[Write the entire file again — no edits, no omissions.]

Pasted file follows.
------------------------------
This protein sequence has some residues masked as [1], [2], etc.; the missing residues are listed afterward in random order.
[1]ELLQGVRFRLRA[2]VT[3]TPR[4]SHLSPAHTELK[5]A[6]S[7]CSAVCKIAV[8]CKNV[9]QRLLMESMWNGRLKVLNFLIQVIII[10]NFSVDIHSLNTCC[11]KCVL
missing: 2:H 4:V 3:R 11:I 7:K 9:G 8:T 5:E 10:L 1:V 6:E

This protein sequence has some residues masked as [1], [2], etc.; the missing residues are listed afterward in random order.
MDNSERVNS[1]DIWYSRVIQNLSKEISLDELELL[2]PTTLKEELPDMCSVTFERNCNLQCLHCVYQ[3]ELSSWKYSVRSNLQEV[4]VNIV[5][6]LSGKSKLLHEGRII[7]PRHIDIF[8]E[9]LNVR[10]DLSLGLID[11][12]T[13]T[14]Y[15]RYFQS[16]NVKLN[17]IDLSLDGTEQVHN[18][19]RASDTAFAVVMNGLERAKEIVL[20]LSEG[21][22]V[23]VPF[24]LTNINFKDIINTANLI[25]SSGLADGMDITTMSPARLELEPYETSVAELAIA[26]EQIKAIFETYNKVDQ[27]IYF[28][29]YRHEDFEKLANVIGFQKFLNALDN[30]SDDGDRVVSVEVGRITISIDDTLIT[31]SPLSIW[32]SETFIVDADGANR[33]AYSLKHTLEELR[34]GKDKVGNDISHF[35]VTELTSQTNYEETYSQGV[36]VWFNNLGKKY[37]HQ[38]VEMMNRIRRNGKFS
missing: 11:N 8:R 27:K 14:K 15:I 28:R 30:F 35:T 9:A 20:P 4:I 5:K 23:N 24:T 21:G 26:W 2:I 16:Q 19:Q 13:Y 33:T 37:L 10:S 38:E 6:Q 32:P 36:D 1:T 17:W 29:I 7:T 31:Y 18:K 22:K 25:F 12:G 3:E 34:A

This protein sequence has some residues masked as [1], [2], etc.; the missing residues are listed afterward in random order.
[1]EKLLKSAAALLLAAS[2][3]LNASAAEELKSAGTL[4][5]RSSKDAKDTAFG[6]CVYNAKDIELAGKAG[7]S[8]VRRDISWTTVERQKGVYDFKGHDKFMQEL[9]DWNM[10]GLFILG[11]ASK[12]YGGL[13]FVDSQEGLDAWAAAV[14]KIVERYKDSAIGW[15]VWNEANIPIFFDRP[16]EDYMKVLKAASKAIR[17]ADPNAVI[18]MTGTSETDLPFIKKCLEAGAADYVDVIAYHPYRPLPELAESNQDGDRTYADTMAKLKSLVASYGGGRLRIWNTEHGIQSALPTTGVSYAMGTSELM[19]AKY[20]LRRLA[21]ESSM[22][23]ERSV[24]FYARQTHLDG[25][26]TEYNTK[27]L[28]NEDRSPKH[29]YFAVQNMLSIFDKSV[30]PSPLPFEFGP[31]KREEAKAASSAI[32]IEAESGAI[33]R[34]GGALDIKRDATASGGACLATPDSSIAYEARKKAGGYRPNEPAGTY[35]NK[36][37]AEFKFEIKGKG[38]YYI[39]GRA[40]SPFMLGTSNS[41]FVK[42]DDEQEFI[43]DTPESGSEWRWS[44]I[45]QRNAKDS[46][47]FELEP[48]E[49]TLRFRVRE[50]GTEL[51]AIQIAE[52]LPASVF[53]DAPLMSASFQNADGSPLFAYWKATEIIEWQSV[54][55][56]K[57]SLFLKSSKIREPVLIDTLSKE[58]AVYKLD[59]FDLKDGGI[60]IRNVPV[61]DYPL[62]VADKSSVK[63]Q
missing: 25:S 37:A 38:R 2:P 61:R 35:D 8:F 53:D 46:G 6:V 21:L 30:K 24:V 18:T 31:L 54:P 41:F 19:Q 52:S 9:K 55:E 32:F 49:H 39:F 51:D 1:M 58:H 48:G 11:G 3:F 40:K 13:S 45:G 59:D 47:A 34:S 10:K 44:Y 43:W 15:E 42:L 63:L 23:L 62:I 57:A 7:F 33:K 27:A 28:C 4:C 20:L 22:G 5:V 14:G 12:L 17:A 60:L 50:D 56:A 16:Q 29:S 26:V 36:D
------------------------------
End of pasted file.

This protein sequence has some residues masked as [1], [2], etc.; the missing residues are listed afterward in random order.
[1]ELLQGVRFRLRA[2]VT[3]TPR[4]SHLSPAHTELK[5]A[6]S[7]CSAVCKIAV[8]CKNV[9]QRLLMESMWNGRLKVLNFLIQVIII[10]NFSVDIHSLNTCC[11]KCVL
missing: 2:H 4:V 3:R 11:I 7:K 9:G 8:T 5:E 10:L 1:V 6:E

This protein sequence has some residues masked as [1], [2], etc.; the missing residues are listed afterward in random order.
MDNSERVNS[1]DIWYSRVIQNLSKEISLDELELL[2]PTTLKEELPDMCSVTFERNCNLQCLHCVYQ[3]ELSSWKYSVRSNLQEV[4]VNIV[5][6]LSGKSKLLHEGRII[7]PRHIDIF[8]E[9]LNVR[10]DLSLGLID[11][12]T[13]T[14]Y[15]RYFQS[16]NVKLN[17]IDLSLDGTEQVHN[18][19]RASDTAFAVVMNGLERAKEIVL[20]LSEG[21][22]V[23]VPF[24]LTNINFKDIINTANLI[25]SSGLADGMDITTMSPARLELEPYETSVAELAIA[26]EQIKAIFETYNKVDQ[27]IYF[28][29]YRHEDFEKLANVIGFQKFLNALDN[30]SDDGDRVVSVEVGRITISIDDTLIT[31]SPLSIW[32]SETFIVDADGANR[33]AYSLKHTLEELR[34]GKDKVGNDISHF[35]VTELTSQTNYEETYSQGV[36]VWFNNLGKKY[37]HQ[38]VEMMNRIRRNGKFS
missing: 11:N 8:R 27:K 14:K 15:I 28:R 30:F 35:T 9:A 20:P 4:I 5:K 23:N 24:T 21:G 26:W 2:I 16:Q 19:Q 13:Y 33:T 37:L 10:S 38:E 6:Q 32:P 36:D 1:T 17:W 29:I 7:T 31:Y 18:K 22:K 25:F 12:G 3:E 34:A

This protein sequence has some residues masked as [1], [2], etc.; the missing residues are listed afterward in random order.
[1]EKLLKSAAALLLAAS[2][3]LNASAAEELKSAGTL[4][5]RSSKDAKDTAFG[6]CVYNAKDIELAGKAG[7]S[8]VRRDISWTTVERQKGVYDFKGHDKFMQEL[9]DWNM[10]GLFILG[11]ASK[12]YGGL[13]FVDSQEGLDAWAAAV[14]KIVERYKDSAIGW[15]VWNEANIPIFFDRP[16]EDYMKVLKAASKAIR[17]ADPNAVI[18]MTGTSETDLPFIKKCLEAGAADYVDVIAYHPYRPLPELAESNQDGDRTYADTMAKLKSLVASYGGGRLRIWNTEHGIQSALPTTGVSYAMGTSELM[19]AKY[20]LRRLA[21]ESSM[22][23]ERSV[24]FYARQTHLDG[25][26]TEYNTK[27]L[28]NEDRSPKH[29]YFAVQNMLSIFDKSV[30]PSPLPFEFGP[31]KREEAKAASSAI[32]IEAESGAI[33]R[34]GGALDIKRDATASGGACLATPDSSIAYEARKKAGGYRPNEPAGTY[35]NK[36][37]AEFKFEIKGKG[38]YYI[39]GRA[40]SPFMLGTSNS[41]FVK[42]DDEQEFI[43]DTPESGSEWRWS[44]I[45]QRNAKDS[46][47]FELEP[48]E[49]TLRFRVRE[50]GTEL[51]AIQIAE[52]LPASVF[53]DAPLMSASFQNADGSPLFAYWKATEIIEWQSV[54][55][56]K[57]SLFLKSSKIREPVLIDTLSKE[58]AVYKLD[59]FDLKDGGI[60]IRNVPV[61]DYPL[62]VADKSSVK[63]Q
missing: 25:S 37:A 38:R 2:P 61:R 35:D 8:F 53:D 46:G 6:V 21:L 30:K 24:V 18:T 31:L 54:P 41:F 19:Q 52:S 9:K 55:E 32:F 49:H 39:F 51:D 1:M 58:H 48:G 11:G 3:F 40:K 13:S 45:G 59:D 47:A 34:S 10:K 44:Y 43:W 15:E 42:L 63:L 23:L 62:I 57:A 7:F 33:K 27:A 28:C 4:C 20:L 22:G 5:V 14:G 12:L 17:A 60:L 50:D 56:A 16:Q 29:S 26:V 36:D